What New Research in Jelling Runestones Reveals About Queen Thyra of Denmark

Drawing of what the Jelling site might have looked like based on early archaeological investigations.

Since Viking history feels old, it can often be surprising when we talk about new knowledge and new discoveries. But what we know about the Viking world is constantly evolving.

To uncover Viking history, we rely on fragments of surviving texts and archaeological remains, but understanding what they have to tell us relies on a lot of interpretation. Context and details make a big difference in how we put the pieces of the puzzle together. Small details can change our interpretation and therefore what we think we know about the Viking age.

A new scientific analysis of the Jelling Runestones is changing what we know about politics in 10th-century Denmark, especially the role of Queen Thrya.

Who Was Thrya?

Lorenz Frolich drawing of Thyra ordering the extension of the Danevirke.

According to several historical texts and the Jelling Runestones, Thrya was the wife of Gorm the Old, who was the first king of a unified Denmark from around AD 936. She is also the mother of Gorm’s successor, Harald Bluetooth. This already makes her an important woman in Danish history.

Depending on which source you read, she was either the daughter of a Jutland noble named Harald Klak or the daughter of an English king who may have been called Aethelred. Some historians suggest that this is King Aethelred of Wessex. But Athelstan is also said to be her brother, which suggests her father was Edward the Elder. But she is not listed in the surviving records of his children.

While the 12th-century historians that record their story, Sven Aggesen and Saxo Grammaticus, don’t have many nice things to say about Gorm, whom they describe as weak and lazy, they describe Thyra as a sturdy queen.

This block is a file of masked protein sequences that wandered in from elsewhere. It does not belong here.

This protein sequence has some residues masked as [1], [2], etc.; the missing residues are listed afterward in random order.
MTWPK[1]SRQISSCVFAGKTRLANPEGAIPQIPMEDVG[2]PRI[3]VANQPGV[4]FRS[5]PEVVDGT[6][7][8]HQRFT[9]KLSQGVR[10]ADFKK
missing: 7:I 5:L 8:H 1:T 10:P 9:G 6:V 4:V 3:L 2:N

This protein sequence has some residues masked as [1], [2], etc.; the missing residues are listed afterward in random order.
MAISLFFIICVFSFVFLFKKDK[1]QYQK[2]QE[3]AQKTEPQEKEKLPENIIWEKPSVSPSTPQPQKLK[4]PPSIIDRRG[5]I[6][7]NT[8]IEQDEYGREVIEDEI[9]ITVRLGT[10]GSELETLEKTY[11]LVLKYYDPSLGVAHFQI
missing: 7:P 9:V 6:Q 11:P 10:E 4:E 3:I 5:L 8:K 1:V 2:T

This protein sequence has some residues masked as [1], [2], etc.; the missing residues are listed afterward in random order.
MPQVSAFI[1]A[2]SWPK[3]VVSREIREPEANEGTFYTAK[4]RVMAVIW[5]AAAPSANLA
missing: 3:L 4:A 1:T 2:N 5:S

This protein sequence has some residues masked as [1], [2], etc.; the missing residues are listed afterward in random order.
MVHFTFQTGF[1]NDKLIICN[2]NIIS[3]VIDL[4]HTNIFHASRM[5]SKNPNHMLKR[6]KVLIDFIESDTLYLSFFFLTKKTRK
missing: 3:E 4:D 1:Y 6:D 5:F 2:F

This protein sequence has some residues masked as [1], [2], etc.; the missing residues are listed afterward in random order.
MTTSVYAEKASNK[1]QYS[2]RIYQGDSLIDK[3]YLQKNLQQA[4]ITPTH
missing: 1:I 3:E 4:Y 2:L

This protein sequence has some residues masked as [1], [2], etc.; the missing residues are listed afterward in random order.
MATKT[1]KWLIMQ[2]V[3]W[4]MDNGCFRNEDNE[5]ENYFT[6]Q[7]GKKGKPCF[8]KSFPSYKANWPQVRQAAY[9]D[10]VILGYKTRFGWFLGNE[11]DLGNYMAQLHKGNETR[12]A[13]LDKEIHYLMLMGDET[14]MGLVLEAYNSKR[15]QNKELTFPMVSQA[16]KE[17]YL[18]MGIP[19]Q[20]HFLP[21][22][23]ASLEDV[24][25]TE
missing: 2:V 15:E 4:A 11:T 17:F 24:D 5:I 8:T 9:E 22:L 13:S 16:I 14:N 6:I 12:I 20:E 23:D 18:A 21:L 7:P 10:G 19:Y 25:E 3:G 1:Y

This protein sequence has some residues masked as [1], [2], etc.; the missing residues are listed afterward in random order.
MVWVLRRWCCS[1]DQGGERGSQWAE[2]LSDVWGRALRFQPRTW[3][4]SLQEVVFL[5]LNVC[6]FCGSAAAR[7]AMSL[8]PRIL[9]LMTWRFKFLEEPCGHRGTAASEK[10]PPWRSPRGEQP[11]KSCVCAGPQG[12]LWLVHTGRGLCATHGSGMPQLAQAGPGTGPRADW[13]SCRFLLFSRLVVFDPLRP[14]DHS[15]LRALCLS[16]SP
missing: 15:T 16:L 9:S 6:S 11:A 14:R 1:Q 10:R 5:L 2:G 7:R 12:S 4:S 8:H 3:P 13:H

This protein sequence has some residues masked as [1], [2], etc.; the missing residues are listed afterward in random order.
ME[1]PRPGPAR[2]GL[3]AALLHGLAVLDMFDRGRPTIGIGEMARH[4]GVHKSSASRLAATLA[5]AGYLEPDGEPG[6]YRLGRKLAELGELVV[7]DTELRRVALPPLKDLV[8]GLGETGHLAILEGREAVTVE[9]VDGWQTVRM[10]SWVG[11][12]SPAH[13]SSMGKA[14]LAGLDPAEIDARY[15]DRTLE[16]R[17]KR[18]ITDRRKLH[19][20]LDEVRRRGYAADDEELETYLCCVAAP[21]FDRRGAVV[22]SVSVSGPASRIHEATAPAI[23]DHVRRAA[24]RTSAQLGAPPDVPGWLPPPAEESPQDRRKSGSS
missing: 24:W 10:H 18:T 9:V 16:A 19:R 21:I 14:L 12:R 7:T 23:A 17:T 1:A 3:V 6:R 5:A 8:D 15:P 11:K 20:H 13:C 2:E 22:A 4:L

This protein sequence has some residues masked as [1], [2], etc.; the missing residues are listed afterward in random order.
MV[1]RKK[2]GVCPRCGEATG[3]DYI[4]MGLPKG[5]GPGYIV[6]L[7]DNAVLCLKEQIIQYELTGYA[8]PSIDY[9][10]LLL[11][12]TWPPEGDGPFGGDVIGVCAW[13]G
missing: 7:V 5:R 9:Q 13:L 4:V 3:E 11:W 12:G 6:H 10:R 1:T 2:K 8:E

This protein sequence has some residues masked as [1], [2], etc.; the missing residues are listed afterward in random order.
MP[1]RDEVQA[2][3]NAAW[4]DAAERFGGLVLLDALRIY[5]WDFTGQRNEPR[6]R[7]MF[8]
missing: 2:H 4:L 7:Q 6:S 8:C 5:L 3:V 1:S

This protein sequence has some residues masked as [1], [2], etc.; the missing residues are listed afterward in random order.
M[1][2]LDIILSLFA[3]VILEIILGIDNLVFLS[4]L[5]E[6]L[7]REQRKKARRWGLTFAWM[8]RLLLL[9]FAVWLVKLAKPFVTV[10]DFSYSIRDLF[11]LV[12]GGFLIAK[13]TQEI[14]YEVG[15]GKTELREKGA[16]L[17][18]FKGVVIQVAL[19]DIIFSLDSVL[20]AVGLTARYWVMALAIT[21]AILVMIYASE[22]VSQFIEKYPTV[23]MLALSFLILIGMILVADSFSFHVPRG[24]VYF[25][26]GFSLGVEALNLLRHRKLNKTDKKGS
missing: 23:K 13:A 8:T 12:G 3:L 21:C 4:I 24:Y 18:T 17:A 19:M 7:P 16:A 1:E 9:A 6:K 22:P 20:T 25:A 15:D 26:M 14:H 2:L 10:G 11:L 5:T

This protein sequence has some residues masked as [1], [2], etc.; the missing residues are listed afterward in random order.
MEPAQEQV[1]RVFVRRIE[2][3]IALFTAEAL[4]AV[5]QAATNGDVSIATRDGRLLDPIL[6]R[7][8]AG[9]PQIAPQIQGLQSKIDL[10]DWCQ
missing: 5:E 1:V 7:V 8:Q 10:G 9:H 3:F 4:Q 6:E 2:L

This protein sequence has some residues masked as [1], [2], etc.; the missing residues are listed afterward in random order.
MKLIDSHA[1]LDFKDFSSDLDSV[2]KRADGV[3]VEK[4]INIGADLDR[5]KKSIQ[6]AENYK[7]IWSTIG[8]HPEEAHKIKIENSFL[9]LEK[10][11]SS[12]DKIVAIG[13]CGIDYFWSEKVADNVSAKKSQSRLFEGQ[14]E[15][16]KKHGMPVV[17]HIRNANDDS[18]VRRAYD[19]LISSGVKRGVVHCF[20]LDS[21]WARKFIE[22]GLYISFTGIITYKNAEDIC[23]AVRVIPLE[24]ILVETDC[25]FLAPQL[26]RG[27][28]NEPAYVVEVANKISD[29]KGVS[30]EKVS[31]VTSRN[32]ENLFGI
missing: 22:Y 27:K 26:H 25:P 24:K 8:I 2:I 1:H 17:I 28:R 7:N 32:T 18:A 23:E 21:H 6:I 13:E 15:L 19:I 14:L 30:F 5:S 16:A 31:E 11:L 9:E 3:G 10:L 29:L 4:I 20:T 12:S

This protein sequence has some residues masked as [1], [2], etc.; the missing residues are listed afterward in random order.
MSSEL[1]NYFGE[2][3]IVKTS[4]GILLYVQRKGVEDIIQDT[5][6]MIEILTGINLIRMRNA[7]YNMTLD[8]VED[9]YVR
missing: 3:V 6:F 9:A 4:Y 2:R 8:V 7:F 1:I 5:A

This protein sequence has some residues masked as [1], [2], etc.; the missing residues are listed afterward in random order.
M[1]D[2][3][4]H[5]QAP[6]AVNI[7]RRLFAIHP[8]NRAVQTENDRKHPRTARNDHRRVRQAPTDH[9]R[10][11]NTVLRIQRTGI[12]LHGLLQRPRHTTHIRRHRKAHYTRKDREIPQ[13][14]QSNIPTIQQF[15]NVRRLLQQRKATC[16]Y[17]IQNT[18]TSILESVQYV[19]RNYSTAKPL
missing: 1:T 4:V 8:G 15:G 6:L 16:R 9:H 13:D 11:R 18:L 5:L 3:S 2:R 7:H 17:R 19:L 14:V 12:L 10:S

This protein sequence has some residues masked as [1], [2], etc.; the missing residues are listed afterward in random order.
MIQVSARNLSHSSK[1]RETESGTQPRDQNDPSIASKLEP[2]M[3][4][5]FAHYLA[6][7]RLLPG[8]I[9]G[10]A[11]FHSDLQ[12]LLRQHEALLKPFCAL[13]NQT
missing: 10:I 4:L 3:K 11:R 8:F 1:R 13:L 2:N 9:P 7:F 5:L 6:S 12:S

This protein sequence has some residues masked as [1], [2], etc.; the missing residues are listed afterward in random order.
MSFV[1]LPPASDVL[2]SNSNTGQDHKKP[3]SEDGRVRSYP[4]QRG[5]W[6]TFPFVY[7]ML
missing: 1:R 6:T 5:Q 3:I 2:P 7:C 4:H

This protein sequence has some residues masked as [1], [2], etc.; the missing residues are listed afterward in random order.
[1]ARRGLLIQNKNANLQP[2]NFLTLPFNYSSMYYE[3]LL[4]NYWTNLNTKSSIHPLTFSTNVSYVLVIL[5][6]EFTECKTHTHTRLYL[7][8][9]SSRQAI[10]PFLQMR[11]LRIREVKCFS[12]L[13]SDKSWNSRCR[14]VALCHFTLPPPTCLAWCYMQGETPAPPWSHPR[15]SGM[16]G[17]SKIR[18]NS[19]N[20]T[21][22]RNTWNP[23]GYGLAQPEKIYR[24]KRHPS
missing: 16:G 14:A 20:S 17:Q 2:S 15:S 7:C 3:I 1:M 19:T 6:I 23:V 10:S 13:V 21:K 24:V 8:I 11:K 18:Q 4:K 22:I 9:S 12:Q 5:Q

She is described as an advisor to her husband, confident in her ability to steer his political decisions, but also a bit condescending towards her husband.

According to one story, before agreeing to marry Gorm, Thrya demanded that he build a new house and sleep alone in the house for the first three days of winter and tell her what he dreamed on each of those nights. He recounted his dreams at the wedding feast.

He said that on the first night, he dreamed of three white boars emerging from the waters of the sea, eating their fill of grass, and returning the water. On the next night, it was three red boars, and on the next night it was three black boars with giant tusks, and when they returned to the water there was a deafening crash of waves that could be heard throughout Denmark.

She interpreted the dreams as meaning that the country would suffer three cold winters, which killed many ground crops, then three mild winters, and then three winters of war. But the fact that they returned to the water meant that the war would end, and he would be successful thanks to her presence as his advisor.

Photo of the inscription side of the larger of the two Jelling stones and drawing of the images on the back of the stone.

Thyra is also said to have extended the Danevirke, which are linear earthworks that protect Denmark from southern intruders, and to have led an unspecified battle against the Germans.

She seems to have predeceased her husband, as the older of the two Jelling Runestones, dating to around AD 950, was dedicated by Gorm in her honor. The second runestone, dated to around AD 965, was erected by Harald and honors both his parents and his achievement in conquering Denmark and Norway. This second stone is also sometimes called “Denmark’s birth certificate”, as it is the first time that Denmark is described as a unified political entity.

The runestone also honors Harald Bluetooth’s conversion to Christianity and the official conversion of Denmark in the early 960s and has the oldest known image of Jesus Christ from the Scandinavian world.

New Discoveries

Close up view of the runic inscription on the larger of the two Jelling stones.